The members of Pool Boys are happy to see each other.
In the warm, dim refuge of the Red Fox on North Albina Avenue on a cold November day, three-fourths of the newly minted surf-pop band—Emma Browne, Caroline Jackson and Annie Dillon—spend a few moments catching up on work and mutual friends. While brief, the interaction reveals the organic energy the musicians have on and off stage.
Pool Boys started not long after Trump's presidency began, when Browne felt a desire to deepen her relationship with her female friends and, consequently, had an urge to start an all-women project.
"I started asking my female friends, 'Have you ever been in a band with all females before?' So many said no," says Browne. "A lot of people said they'd never been in a band with another female. So I kind of turned that around and wondered what would it be like to ask my guy friends, 'Have you ever been in a band with all dudes before?' It's a ridiculous question."
From the start, Pool Boys' balance of energy and power has been different. The band values collaboration over perfecting one member's singular vision. While Browne and Jackson are the primary songwriters of their material so far, they're working on incorporating Dillon's songs as well. (Pool Boys' founding drummer, Alex Radakovich, recently moved away from Portland, and the band has yet to find a permanent replacement). In Pool Boys, everyone gets a voice.
At first glance, the pairing of primary songwriters Browne and Jackson might seem an odd match. Browne's previous projects are colored by lush, complicated orchestrations and rich melodies. Rare Diagram, one of her other bands, is a powder keg of pop sounds—crunchy guitars combined with syrupy-sweet synth lines and the blissful amalgamation of different voices. With Nature Thief, Browne's singular and nimble voice is on full display, as is her talent for building melodies and unconventional instrumentation.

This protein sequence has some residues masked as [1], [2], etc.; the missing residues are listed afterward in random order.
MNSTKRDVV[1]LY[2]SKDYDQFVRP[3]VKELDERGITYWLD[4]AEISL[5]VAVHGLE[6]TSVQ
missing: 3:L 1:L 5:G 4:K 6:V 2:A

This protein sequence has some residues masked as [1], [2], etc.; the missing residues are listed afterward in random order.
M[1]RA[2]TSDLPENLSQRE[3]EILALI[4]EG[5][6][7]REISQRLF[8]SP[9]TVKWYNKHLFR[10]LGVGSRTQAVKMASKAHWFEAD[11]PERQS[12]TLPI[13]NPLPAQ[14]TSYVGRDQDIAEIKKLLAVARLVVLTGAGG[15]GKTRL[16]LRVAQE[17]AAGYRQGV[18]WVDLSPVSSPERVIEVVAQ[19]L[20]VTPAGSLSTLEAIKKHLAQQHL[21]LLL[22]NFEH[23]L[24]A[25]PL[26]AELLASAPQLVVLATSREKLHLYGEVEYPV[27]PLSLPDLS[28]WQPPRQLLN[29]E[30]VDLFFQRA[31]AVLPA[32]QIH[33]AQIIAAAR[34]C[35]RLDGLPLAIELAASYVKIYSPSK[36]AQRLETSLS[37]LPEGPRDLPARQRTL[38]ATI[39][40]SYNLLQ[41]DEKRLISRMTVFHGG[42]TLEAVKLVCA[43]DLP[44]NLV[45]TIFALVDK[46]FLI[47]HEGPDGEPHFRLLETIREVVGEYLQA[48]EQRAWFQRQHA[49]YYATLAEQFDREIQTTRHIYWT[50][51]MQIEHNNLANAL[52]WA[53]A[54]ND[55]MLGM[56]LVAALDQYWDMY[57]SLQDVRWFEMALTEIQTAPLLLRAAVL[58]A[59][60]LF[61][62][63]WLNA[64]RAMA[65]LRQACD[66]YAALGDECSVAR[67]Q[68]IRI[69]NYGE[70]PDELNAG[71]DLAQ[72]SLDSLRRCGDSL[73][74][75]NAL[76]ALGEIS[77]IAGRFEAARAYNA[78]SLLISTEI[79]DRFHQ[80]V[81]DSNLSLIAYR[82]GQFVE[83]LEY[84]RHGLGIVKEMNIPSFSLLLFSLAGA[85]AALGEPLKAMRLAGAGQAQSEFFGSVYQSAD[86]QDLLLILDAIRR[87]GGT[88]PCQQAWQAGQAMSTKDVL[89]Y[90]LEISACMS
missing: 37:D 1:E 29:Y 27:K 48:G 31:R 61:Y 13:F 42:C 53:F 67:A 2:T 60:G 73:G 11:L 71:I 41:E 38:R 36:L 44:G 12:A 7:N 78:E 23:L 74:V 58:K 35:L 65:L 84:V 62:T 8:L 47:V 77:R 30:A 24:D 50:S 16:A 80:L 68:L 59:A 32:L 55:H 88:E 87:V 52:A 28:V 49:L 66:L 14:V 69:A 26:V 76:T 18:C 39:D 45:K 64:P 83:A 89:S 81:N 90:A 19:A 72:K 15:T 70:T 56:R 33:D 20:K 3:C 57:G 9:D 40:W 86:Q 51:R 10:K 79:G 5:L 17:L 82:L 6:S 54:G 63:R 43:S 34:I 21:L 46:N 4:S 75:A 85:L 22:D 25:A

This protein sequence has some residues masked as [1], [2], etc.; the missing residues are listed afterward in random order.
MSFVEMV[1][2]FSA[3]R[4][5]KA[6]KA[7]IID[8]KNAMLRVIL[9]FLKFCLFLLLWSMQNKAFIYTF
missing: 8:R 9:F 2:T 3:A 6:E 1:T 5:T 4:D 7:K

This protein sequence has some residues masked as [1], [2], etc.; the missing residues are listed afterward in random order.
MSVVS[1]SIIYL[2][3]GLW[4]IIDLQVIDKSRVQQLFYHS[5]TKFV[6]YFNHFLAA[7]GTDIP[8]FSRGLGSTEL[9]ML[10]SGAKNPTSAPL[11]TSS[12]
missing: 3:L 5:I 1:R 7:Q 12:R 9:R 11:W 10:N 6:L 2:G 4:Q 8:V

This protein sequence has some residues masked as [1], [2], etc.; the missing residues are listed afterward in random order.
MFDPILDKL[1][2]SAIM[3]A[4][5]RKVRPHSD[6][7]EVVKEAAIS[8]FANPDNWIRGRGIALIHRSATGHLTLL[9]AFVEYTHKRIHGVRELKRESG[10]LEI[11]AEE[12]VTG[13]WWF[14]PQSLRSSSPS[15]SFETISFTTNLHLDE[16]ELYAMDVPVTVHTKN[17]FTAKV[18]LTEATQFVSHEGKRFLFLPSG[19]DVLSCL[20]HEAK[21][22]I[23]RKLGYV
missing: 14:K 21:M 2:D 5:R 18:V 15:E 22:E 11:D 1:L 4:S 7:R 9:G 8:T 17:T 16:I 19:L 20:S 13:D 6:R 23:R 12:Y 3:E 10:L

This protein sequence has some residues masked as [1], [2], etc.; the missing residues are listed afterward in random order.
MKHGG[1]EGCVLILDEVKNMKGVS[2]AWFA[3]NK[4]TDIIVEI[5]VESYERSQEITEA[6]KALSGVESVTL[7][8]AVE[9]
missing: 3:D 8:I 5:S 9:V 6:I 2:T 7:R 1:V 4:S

Jackson's Lubec, on the other hand, thrives on dissonance and feedback. The longtime noise-rock outfit feels like the spiritual sibling of Sonic Youth and Women. Musically, the two bands couldn't be more different. For Jackson, that's part of what makes for rich collaboration. "We wanted to create something that combined our diverse backgrounds," Jackson says. "It's always hard to describe our sound, but something that's pretty and intricate, and also a little weird and edgy and…takes it to a more orchestrated, harmony-driven place."
On "Millennial Morse Code," the band's single from a four-song EP it plans to release this spring, that balance is palpable. With wit and insight, Pool Boys weave their way through a tapestry of melodies, sharp-fanged, dissonant riffs and complex harmony.
Overall, Pool Boys' songs are well-polished. Since Pool Boys comprises seasoned musicians, they're purposeful in their moves. They waited six months before playing their first show. They recorded their first EP last July but have released only one single so far. The patience comes from experience. Pool Boys have been through it all before, so the urge to play as many shows as possible is tempered by a measured desire to move with intention.
"Us choosing to take our time is something I really appreciated," Dillon says. "And making sure like, "OK, we're at a good point to feel confident in our songs and our ability to put them out there.'"
SEE IT: Pool Boys play Holocene, 1001 SE Morrison St., holocene.org, with Kelli Schaefer and Miss Rayon, on Thursday, Jan. 31. 8:30 pm. $8. 21+.